14 November 2011
By Durgesh Nandan Jha
New Delhi India
Strict Monitoring By Schools, Parents Matters
They’ve been stereotyped as couch potatoes, obese and susceptible to adulthood diseases like diabetes, but urban children are learning to fight back with awareness, self–control and a zeal for fitness.
On Children’s Day, which is also World Diabetes Day, TOI found a surprisig level of information about obesity and related disorders among schoolchildren. While stricter monitoring by schools and parents has led the change, children deserve credit for cutting their intake of burgers, pizza and aerated drinks, and adopting a more active routine. Anahat Singh, 10, who studies at KR Mangalam School in Vikaspuri, says he prefers milk with cornflakes, brown bread or bananas for breakfast. “I carry tiffin prepared by mom to school. Homemade food is healthiest. I have pizza and burgers also, but only on occasions like birthday parties,” he adds. TV viewing time, he says, is now fixed at home because he has to go for theatre classes and tuitions.
“Diabetes sugar ki bimari hai (diabetes is a blood sugarrelated disorder) and obesity means being fat. Junk food causes both, we know that. Our school has weekly periods for exercise and outdoor activities and teachers also keep telling us about good food habits,” says Varsha, a student of Kendriya Vidyalaya in Andrews Ganj.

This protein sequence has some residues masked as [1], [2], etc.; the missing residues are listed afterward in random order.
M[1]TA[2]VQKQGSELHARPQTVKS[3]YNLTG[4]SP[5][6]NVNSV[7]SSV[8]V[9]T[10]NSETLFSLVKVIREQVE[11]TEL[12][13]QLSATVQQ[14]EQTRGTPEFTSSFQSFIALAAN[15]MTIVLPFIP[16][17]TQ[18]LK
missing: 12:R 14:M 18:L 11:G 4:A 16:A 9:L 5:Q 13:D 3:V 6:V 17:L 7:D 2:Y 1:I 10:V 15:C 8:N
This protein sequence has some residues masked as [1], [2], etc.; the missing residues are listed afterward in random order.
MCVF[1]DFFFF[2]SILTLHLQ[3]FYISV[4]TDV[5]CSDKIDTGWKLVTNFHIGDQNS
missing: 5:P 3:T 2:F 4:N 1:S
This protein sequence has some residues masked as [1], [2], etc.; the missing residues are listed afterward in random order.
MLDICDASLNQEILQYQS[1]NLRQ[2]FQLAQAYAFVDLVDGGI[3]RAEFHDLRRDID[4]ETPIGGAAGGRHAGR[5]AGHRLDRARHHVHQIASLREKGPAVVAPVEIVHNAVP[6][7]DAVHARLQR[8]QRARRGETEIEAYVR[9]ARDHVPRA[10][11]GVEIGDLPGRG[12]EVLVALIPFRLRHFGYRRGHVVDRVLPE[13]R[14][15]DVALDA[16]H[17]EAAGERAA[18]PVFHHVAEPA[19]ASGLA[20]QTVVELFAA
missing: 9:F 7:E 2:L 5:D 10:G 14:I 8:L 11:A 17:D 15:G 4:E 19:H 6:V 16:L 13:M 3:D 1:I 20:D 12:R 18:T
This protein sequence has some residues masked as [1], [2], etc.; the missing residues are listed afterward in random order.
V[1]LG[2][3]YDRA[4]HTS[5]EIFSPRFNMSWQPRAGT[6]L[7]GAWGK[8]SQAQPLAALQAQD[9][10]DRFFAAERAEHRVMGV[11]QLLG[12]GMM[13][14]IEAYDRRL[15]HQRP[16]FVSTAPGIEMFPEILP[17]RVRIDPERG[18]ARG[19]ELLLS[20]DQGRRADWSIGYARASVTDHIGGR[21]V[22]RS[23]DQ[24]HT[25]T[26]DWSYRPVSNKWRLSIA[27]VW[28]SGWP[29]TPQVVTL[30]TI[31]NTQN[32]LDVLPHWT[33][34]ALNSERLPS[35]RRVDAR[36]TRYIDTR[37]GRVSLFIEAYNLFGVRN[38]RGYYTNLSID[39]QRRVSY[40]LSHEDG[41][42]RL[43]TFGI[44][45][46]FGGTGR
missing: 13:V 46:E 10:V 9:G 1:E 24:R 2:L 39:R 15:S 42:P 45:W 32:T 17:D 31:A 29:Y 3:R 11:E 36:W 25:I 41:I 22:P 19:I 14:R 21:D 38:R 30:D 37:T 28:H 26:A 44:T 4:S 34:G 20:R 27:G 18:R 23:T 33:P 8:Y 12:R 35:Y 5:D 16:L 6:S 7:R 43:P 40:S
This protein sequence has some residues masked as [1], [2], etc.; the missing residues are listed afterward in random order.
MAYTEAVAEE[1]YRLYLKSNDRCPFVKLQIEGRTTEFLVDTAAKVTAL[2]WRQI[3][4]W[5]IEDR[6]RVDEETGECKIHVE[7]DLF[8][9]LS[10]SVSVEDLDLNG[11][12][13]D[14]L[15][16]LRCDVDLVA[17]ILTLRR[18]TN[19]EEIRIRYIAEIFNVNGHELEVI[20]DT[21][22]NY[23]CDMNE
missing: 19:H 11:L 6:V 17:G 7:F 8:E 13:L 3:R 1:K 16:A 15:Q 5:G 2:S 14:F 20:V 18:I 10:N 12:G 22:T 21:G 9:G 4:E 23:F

According to Asha Rani Singh, who teaches science at Laxman Public School, children in the age group of 14–18 years are careful about what they eat. “They are more aware and ready to change. We just need to give them good options. Our school has restricted sale of aerated drinks and chips. We have introduced substitutes like milk products and different variants of Indian food items that have high nutrient value, like salads, upma and rajma chawal, which they like a lot,” she says.
“You don’t feed your child to make him He Man anymore. Healthy means having a normal diet, comprising the right amount of fat, protein etc,” says Anuja Saxena, who has a one–year–old daughter.
Dr Nikhil Tandon, professor of endocrinology and metabolism at All India Institute of Medical Sciences (AIIMS), says up to 20% of the students in private schools suffer from obesity and related health problems, such as impaired glucose tolerance and abnormal cholesterol.
“Because there is no immediate health effect in case of childhood obesity, family and the society tend to ignore the warning signs. It’s time we change our mindset. All schools can have special counseling on child health, which includes dietary habits,” says Dr Seema Gulati, chief project officer (nutrition), Diabetes Foundation of India.
Dr Sujeet Jha, head of the department of endocrinology at Max Hospital, Saket says the government needs to undertake initiatives like advertising about good food choices on TV. “The diabetes screening programme started by the ministry is not going to yield results. We need to develop human resources and infrastructure to tackle the problem rather than going on assessing it forever,” he says.
Dr Anoop Mishra, director of Department of Diabetes & Metabolic Diseases, Fortis Hospitals adds, “If we are able to tackle childhood obesity, half of all non–communicable diseases — diabetes, heart disease, kidney dysfunction and hypertension — can be avoided”.